Reiss: Does History Support The Need For A Sheriff?

Los Alamos County Council
The history of the role of sheriff reaches back to the Anglo-Saxon period of English history, where local governments were known as shires and the principal officer of the shire was known as a reeve. The two words were combined to become “sheriff”.

Those who support an elected sheriff often refer to the history of the position as the reason to retain a sheriff. The lengthy history demonstrates significant changes in the role of the sheriff over a period of several hundred years. Notably, the appointment of the sheriff, the tasks assigned to the sheriff and the jurisdictions of the sheriff have all morphed as time has passed. History shows that as geopolitical changes occur, the office of the sheriff changes. The need for a sheriff has also changed!

The sheriffs in early England were appointed and their responsibilities were directed by the Crown. The New England Colonies defined units of government similar to those in England. Communities held annual meetings as an early form of governing. Later representatives of the communities met for the purpose of governing the shires (counties). Thus began the Board of Supervisors also known as the Board of County Commissioners. Officials were appointed by the Board for various positions including treasurer, surveyor and sheriff.

As colonist moved westward, territorial Governors assumed the duty of appointing the sheriff and other government officials. By the 1800’s appointed County Boards assumed the roles of government in their County.  As states were organized, the County Boards and the sheriffs were made elected officials.

The duties of the sheriff have changed over time as well.  Long ago, the sheriff presided over the Shire Court and was the principal officer. In Colonial times, the sheriff’s duties included tax collection and treasurer. Those duties changed as County Boards assumed administration of the counties. In fact, many sheriffs’ duties were assigned to other government officials or employees.

In New Mexico, counties aid in the administration of state policies. However, county corporate status allows for independence and self-governing. The County Commissioners (County Council in Los Alamos), may employ a County Manager and create a personnel merit system for county employees. The Manager and the personnel system indirectly affect the employees of other elected officials, including the sheriff, by setting hours of employment and rates of pay. We have seen those changes in Los Alamos County. 

Additionally, there have been changes in the jurisdictions served by a Sheriff. The Sheriff’s jurisdiction began as small administrative units of government, often the same size as a church parish. To this day, the jurisdiction of the Sheriff has always been a subset of a larger jurisdiction ranging from property owned by the Crown to the counties within the state. In New Mexico, Sheriffs are usually responsible for unincorporated areas in a County. Municipalities provide their own law enforcement within the municipality’s incorporated boundaries.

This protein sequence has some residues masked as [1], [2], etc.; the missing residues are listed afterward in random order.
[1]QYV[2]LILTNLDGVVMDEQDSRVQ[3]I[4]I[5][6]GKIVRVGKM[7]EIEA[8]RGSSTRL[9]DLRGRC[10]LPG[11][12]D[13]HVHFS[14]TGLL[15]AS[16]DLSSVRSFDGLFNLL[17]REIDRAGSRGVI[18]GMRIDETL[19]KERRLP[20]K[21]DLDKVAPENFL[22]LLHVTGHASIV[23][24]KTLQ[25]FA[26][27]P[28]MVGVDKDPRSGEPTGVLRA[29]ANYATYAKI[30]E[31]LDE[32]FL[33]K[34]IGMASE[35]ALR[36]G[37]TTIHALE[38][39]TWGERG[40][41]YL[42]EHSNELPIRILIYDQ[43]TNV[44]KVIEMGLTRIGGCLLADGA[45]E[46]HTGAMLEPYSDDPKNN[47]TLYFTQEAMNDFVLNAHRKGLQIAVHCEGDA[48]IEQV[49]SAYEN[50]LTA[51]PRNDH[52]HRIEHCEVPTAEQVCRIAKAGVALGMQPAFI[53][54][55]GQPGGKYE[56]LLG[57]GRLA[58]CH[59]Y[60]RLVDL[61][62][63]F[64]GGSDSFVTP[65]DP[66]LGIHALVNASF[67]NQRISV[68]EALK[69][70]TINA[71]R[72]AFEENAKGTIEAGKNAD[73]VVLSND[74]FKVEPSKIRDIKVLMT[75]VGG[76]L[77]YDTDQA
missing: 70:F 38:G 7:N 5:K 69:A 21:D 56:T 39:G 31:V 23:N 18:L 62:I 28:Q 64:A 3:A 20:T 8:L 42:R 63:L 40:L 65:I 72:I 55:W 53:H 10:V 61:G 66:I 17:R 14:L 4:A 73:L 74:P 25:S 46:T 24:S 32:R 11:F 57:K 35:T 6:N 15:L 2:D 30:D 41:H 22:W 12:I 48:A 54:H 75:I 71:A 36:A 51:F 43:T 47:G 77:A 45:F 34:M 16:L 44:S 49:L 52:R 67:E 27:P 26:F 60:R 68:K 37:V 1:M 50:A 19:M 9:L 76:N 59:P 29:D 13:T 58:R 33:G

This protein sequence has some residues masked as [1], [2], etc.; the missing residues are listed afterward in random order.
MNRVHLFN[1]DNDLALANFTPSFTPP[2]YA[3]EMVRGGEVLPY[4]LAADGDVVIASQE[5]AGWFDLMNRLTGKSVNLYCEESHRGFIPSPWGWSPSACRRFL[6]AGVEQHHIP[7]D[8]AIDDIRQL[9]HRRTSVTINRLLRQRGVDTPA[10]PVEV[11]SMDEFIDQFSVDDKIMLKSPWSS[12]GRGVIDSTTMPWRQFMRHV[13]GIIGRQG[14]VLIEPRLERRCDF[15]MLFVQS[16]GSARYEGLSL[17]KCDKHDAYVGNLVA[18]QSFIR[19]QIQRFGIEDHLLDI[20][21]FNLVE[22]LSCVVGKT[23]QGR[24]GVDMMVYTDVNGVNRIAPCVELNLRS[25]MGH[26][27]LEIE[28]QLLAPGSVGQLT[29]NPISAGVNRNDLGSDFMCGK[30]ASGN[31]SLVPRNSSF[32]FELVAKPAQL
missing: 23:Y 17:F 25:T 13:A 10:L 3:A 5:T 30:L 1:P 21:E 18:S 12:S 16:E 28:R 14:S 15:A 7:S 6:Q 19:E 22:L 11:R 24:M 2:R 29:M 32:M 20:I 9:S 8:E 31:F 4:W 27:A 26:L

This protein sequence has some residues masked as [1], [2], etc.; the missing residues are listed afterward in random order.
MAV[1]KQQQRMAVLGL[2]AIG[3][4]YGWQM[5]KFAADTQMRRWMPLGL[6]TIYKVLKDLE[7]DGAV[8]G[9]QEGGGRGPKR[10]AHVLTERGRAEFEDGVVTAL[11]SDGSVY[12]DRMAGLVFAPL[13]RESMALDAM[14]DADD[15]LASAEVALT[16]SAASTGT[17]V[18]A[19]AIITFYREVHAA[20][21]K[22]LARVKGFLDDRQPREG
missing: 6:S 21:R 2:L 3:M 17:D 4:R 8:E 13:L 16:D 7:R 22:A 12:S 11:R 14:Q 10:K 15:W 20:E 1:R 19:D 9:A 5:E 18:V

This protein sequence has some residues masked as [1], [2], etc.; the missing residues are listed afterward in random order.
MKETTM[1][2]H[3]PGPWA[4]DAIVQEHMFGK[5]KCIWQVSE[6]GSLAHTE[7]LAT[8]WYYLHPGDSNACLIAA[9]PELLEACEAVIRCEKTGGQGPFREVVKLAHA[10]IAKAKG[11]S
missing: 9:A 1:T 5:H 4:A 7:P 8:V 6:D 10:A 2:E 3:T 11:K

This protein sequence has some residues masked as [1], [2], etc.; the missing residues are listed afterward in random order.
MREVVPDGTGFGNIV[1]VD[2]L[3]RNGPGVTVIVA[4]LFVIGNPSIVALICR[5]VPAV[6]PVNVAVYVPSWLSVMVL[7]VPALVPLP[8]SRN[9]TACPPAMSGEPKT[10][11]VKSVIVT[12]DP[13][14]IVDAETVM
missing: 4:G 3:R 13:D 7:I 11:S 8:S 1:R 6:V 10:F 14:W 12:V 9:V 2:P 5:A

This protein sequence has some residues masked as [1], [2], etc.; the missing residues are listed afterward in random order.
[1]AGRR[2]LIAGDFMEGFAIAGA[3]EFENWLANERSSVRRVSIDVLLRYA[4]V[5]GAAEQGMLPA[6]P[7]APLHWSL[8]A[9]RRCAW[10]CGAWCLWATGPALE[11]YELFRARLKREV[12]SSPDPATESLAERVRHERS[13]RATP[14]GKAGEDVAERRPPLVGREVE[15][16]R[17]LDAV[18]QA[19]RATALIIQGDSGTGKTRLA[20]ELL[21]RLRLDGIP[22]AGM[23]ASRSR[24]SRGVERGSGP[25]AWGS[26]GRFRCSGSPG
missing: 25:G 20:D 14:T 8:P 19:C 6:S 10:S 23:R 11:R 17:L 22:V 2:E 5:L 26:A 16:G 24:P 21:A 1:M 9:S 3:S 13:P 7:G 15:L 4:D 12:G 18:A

Another unique boundary was established by an amendment to the New Mexico Constitution in 1964. It provided that small counties, such as Los Alamos, may become an “Incorporated County”.  The County must have a Charter that provides for the form and organization of government, designates the officers which shall be elected, and determines the duties officers and employees shall perform. The constitutional amendment allowed the creation of the Incorporated County of Los Alamos and its municipal boundary extends to the county boundary leaving no unincorporated county area.

History illustrates changes in the appointment, roles and jurisdictions of the sheriff.  History shows that Sheriffs have gone from principal officers to having more specifically defined roles within a specified jurisdiction. The Sheriff’s duties have changed significantly over time, adding and subtracting roles such as tax collector, treasurer, justice of the peace and constable. 

Since the 1970’s, the role, duties and need for the sheriff in Los Alamos have been debated in Councils and in public. Finally, in November, it will come to a vote by the citizens. History does not support the need for a sheriff in Los Alamos. I suggest history encourages us to eliminate the sheriff as an elected official, especially since his remaining duties can be assigned to others, there are no unincorporated areas in the County, and the County is well served by our excellent police department.  Vote “FOR” Question 1, Resolution No. 16-14.